The Affordable Care Act (ACA) was a milestone in many ways, marking previously uncharted territory in federal arrogance and overreach. As health-insurance policy goes, it promises to prove catastrophic, but its constitutional implications are more worrisome still in that it is among the most insidious attempts yet to reduce the states to mere administrative subdivisions of the federal government. Led by Oklahoma, many states have pushed back by declining to comply with the law’s demand that states create health-insurance exchanges. We encourage those states to hold their ground, and we hope that others will join them.Backers of Obamacare want
Comments: Not sure what is happening in PA. Missed the Gov. Tom Corbett(R) show on Philly radio yesterday.
I was happy when Gov. Fallin announced she would not have a state exchange.
Last Sunday, in the local paper, there were two letters, first one by a LIEberal, crying about how heartless our governor is and how important a state exchange is to the "poor." It took four long paragraphs for him to whine own and own.
Then, the letter praising Gov. Fallin got all his important points into one paragraph, succinctly telling why she made the right decision.
The biggest underreported story out of Washington this year is that the federal budget is shrinking and much more than anyone in either party expected. Consider the numbers: According to the Congressional Budget Office, annual outlays peaked at $3.598 trillion in fiscal 2011. After President Obama´s first two years in office, many in Washington expected that number to hit $4 trillion by 2014. Instead, spending fell to $3.537 trillion in fiscal 2012, and is on pace to fall below $3.45 trillion by the end of this fiscal year (Sept. 30). The $150 billion budget decline of 4%
WASHINGTON — The Pentagon moved Tuesday to ease the pain of mandatory, unpaid furloughs that civilian employees have had to bear for a month because of budgetary pressures, cutting the number of days off from 11 to six. Defense officials said the Pentagon found sufficient savings in the final months of the current fiscal year to lessen the burden on those who have had to take a day off a week without pay since early July. As a result, the final furlough day for most workers will be next week.
It has been a busy few weeks for the Securities and Exchange Commission. In May, the SEC charged two cities—Harrisburg, Pa., and South Miami, Fla.—with securities fraud for allegedly deceiving investors in their municipal bonds. This follows similar fraud charges against states, New Jersey in 2010 and Illinois in March, after SEC investigators uncovered what they called "material omissions" and "false statements" in bond documents related to those state´s pension funds. With Harrisburg, however, the SEC has gone further and charged the city government with "securities fraud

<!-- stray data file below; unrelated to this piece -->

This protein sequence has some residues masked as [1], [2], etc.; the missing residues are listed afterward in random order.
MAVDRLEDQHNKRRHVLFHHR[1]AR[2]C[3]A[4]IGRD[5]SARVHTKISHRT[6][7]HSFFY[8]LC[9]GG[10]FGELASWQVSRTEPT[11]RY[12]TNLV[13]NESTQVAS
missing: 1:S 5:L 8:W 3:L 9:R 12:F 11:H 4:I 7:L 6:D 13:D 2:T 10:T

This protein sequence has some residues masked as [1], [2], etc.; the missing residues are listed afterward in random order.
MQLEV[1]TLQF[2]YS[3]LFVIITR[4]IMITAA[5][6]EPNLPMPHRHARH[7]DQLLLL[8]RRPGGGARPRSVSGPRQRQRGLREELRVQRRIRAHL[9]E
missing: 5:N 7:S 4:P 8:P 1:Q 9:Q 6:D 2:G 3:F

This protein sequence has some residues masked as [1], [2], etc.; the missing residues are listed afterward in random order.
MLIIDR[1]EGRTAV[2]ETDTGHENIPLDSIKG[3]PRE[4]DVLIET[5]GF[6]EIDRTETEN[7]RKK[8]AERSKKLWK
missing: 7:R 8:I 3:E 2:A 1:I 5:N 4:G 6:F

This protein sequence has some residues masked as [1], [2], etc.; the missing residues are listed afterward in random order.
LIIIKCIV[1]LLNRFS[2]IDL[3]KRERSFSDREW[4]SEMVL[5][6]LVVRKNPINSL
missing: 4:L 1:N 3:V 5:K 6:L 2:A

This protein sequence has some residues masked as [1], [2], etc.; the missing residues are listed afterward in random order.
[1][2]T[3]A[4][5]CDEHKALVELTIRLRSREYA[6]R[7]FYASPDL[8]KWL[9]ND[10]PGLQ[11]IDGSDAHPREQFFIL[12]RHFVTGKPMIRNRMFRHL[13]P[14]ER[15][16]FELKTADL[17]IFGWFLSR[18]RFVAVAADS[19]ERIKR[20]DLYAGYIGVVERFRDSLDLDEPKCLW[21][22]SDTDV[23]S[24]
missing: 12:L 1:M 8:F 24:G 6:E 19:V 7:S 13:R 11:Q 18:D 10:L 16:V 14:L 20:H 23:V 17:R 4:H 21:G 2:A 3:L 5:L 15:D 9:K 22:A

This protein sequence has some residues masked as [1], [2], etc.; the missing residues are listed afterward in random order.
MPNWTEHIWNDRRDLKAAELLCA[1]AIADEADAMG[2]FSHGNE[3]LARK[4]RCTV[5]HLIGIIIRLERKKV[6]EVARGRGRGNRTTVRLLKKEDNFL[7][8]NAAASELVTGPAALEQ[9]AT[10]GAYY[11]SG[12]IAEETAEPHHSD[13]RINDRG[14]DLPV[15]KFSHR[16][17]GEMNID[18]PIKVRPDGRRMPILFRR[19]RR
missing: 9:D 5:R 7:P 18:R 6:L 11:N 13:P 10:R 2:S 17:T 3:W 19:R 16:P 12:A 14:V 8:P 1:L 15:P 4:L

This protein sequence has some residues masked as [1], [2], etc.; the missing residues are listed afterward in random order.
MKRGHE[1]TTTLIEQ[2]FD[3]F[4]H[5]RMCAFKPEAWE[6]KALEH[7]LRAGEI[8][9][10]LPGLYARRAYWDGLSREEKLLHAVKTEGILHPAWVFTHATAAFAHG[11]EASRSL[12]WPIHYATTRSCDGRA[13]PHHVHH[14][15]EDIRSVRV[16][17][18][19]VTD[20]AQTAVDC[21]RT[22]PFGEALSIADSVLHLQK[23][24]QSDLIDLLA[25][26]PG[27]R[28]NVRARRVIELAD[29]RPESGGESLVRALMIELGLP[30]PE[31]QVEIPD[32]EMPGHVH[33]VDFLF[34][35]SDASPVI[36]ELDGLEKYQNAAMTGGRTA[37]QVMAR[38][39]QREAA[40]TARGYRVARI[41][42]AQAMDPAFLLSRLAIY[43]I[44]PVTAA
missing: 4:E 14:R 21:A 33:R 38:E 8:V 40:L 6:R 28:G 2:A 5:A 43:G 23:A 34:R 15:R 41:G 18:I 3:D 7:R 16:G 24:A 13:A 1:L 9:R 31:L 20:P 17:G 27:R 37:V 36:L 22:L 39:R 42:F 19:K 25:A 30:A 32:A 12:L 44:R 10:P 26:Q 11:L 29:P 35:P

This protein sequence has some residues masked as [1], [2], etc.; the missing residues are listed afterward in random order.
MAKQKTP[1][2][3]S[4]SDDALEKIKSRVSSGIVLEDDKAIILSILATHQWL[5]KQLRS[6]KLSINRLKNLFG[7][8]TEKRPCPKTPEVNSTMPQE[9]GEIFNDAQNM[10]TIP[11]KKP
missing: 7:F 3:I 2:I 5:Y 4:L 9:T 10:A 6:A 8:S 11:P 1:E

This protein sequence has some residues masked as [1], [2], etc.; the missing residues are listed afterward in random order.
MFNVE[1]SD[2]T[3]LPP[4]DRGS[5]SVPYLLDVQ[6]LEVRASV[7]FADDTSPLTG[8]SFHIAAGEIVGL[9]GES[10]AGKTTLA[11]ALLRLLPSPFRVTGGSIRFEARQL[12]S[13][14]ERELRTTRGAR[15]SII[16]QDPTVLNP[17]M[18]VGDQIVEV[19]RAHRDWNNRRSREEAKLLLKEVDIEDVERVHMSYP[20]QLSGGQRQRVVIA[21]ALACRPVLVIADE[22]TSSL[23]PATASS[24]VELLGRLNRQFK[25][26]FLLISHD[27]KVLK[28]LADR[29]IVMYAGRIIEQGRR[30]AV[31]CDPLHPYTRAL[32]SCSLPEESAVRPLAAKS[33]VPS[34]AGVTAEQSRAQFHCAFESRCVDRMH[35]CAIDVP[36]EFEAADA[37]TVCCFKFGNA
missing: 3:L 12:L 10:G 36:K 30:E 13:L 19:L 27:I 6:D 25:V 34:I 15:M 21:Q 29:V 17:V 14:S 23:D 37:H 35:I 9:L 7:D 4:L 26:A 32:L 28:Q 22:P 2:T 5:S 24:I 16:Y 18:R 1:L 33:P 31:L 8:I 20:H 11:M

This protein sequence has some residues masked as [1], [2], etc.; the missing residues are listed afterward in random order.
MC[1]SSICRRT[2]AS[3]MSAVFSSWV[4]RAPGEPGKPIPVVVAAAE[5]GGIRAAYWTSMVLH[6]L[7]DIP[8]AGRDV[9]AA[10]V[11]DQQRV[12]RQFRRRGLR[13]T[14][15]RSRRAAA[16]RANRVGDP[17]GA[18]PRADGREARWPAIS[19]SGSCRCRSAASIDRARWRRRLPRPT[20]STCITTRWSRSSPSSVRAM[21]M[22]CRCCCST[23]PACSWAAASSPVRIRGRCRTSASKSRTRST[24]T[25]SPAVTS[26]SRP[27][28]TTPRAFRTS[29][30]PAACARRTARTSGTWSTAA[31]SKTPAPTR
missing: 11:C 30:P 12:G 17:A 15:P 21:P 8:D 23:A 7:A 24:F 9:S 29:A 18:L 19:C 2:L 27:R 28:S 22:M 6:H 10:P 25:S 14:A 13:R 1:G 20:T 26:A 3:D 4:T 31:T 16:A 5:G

Lois Lerner, the IRS official in charge of tax-exempt groups, took her too-clever-by-half act to Congress yesterday and may have waived her right to claim her Fifth Amendment privilege in the process. Appearing before the House Oversight and Government Reform Committee, she couldn’t resist citing a little history, bragging on her public service, instructing the committee as to the purpose of the Fifth Amendment, and proclaiming her innocence of everything the committee might be interested in — all before asserting her Fifth Amendment privilege. Chairman Darrell Issa (R., Calif.) was a bit taken aback.
Earlier this year, the Government launched the clasp for those who had taken part in the air offensive during the Second World War, but stopped short of awarding a medal, as campaigners had been calling for. But figures suggest that barely half of those eligible for the lesser award have so far applied, with veterans snubbing the “pathetic” award. (snip)only a clasp, rather than a medal, as “cheese-paringly” mean, adding: “What did those men do except lay down their lives for their duty? My father would have been raging – I know that to be sure.”
A jury in Pennsylvania has convicted abortionist Kermit Gosnell of three counts of murder, one count of involuntary manslaughter, and several counts of performing illegal late-term abortions at his facility in West Philadelphia. Gosnell is eligible for the death sentence, an end that would be as close to justice as earthly powers can mete out in this episode. The English language does not contain a word sufficient for describing the crimes of Kermit Gosnell; “murder” will do, but only for legal purposes. Gosnell’s human abattoir is the logical endpoint of our morally fraudulent national approach to abortion,
The expanding Internal Revenue Service scandal could hardly be any more Drudgeriffic. Well, maybe if in addition to singling out groups with “tea party” or “patriot” in their names, the agency had purchased a few billions rounds of hollow-point ammo. Maybe then. But even as is, the scandal is looking pretty bad and getting worse. The Wall Street Journal is now reporting that the IRS also “scrutinized conservative groups for raising political concerns over government spending, debt and taxes or even for advocating making America a better place to live.” We’ll see where this eventually goes.